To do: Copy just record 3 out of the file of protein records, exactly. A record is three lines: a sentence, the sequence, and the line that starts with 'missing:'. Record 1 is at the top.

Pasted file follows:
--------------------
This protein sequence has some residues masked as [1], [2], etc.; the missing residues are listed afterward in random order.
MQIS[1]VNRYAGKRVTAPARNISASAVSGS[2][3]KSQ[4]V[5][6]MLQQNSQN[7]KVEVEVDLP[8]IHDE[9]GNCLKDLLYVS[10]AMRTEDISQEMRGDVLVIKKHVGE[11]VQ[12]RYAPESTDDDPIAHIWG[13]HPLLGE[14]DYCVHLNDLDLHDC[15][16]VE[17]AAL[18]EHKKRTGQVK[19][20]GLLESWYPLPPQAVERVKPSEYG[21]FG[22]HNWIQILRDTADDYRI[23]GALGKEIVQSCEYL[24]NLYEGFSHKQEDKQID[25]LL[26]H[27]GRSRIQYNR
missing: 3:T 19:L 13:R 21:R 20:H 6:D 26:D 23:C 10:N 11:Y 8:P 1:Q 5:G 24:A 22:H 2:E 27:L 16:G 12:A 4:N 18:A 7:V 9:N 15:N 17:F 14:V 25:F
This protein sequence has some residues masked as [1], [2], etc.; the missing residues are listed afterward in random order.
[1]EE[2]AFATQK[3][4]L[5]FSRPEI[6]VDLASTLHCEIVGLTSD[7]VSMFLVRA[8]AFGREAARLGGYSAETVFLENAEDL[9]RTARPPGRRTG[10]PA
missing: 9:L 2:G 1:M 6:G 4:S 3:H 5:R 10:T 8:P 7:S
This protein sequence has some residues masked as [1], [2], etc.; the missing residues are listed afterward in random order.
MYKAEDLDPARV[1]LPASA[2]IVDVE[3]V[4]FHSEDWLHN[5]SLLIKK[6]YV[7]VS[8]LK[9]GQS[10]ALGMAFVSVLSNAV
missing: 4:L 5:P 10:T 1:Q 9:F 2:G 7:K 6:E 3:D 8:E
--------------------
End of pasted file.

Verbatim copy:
This protein sequence has some residues masked as [1], [2], etc.; the missing residues are listed afterward in random order.
MYKAEDLDPARV[1]LPASA[2]IVDVE[3]V[4]FHSEDWLHN[5]SLLIKK[6]YV[7]VS[8]LK[9]GQS[10]ALGMAFVSVLSNAV
missing: 4:L 5:P 10:T 1:Q 9:F 2:G 7:K 6:E 3:D 8:E